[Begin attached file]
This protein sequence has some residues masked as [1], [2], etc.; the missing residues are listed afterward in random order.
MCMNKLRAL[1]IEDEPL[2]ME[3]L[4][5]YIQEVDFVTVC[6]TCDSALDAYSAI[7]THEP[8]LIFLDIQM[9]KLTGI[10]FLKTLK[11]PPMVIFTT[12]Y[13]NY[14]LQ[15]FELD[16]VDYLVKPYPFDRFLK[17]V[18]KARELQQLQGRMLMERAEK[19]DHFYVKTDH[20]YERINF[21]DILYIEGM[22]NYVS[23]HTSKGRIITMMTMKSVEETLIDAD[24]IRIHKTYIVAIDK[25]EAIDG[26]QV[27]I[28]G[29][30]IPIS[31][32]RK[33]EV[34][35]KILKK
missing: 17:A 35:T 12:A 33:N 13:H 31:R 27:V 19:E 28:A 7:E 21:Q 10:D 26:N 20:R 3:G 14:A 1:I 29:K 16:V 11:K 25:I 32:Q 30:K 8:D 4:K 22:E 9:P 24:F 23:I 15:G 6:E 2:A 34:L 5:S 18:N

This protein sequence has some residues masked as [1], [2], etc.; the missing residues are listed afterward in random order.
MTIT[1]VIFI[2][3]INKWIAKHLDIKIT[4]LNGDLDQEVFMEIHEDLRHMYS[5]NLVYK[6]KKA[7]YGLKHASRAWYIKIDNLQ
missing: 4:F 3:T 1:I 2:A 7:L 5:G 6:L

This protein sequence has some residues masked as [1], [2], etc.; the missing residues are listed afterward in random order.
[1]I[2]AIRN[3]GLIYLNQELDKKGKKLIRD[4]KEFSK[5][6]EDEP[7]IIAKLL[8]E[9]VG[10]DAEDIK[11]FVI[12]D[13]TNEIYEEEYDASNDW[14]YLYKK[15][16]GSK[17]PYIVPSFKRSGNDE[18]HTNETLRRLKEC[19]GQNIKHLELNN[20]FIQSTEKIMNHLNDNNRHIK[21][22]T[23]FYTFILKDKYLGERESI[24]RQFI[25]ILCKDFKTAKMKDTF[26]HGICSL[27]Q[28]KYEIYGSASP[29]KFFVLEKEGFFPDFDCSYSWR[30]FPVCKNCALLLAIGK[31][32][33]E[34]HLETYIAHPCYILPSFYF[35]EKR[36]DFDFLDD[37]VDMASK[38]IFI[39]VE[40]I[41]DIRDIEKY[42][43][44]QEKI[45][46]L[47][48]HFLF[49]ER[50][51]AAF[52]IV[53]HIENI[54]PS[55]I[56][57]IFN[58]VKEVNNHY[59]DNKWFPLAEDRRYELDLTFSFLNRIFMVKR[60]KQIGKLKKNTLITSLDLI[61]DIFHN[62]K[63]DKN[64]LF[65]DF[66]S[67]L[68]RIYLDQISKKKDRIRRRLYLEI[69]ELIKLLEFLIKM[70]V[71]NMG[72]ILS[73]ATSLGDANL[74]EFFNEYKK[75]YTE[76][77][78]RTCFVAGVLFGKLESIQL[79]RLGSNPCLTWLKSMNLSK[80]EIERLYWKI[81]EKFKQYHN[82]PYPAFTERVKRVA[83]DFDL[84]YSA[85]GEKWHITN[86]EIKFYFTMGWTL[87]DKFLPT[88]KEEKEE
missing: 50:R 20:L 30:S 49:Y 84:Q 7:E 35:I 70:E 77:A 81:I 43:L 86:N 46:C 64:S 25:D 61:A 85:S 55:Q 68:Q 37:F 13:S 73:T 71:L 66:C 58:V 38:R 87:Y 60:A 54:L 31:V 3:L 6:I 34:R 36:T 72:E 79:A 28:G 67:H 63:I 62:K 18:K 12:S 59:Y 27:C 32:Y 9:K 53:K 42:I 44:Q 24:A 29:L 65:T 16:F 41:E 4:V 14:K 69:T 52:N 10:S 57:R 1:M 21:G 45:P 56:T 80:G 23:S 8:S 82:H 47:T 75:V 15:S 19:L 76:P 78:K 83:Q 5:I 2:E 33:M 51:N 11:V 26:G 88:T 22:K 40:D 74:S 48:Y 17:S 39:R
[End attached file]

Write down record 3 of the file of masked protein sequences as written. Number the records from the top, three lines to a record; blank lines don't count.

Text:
This protein sequence has some residues masked as [1], [2], etc.; the missing residues are listed afterward in random order.
[1]I[2]AIRN[3]GLIYLNQELDKKGKKLIRD[4]KEFSK[5][6]EDEP[7]IIAKLL[8]E[9]VG[10]DAEDIK[11]FVI[12]D[13]TNEIYEEEYDASNDW[14]YLYKK[15][16]GSK[17]PYIVPSFKRSGNDE[18]HTNETLRRLKEC[19]GQNIKHLELNN[20]FIQSTEKIMNHLNDNNRHIK[21][22]T[23]FYTFILKDKYLGERESI[24]RQFI[25]ILCKDFKTAKMKDTF[26]HGICSL[27]Q[28]KYEIYGSASP[29]KFFVLEKEGFFPDFDCSYSWR[30]FPVCKNCALLLAIGK[31][32][33]E[34]HLETYIAHPCYILPSFYF[35]EKR[36]DFDFLDD[37]VDMASK[38]IFI[39]VE[40]I[41]DIRDIEKY[42][43][44]QEKI[45][46]L[47][48]HFLF[49]ER[50][51]AAF[52]IV[53]HIENI[54]PS[55]I[56][57]IFN[58]VKEVNNHY[59]DNKWFPLAEDRRYELDLTFSFLNRIFMVKR[60]KQIGKLKKNTLITSLDLI[61]DIFHN[62]K[63]DKN[64]LF[65]DF[66]S[67]L[68]RIYLDQISKKKDRIRRRLYLEI[69]ELIKLLEFLIKM[70]V[71]NMG[72]ILS[73]ATSLGDANL[74]EFFNEYKK[75]YTE[76][77][78]RTCFVAGVLFGKLESIQL[79]RLGSNPCLTWLKSMNLSK[80]EIERLYWKI[81]EKFKQYHN[82]PYPAFTERVKRVA[83]DFDL[84]YSA[85]GEKWHITN[86]EIKFYFTMGWTL[87]DKFLPT[88]KEEKEE
missing: 50:R 20:L 30:S 49:Y 84:Q 7:E 35:I 70:E 77:A 81:I 43:L 86:N 46:C 64:S 25:D 61:A 85:S 55:Q 68:Q 37:F 13:S 73:T 71:L 66:C 58:V 38:R 87:Y 60:A 54:L 31:V 3:L 6:I 34:R 36:T 72:E 79:A 28:G 67:H 63:I 62:K 18:K 12:S 59:Y 27:C 32:Y 9:K 53:K 42:I 44:Q 24:A 29:L 65:T 16:F 41:E 4:V 14:K 69:T 52:N 10:S 57:R 1:M 21:G 45:P 56:T 80:G 23:S 8:S 82:H 47:T 75:V 15:S 19:L 76:P 78:K 83:Q 5:I 2:E 33:M 51:N 11:V 26:G 88:T 22:K 40:D 74:S 48:Y 17:S 39:R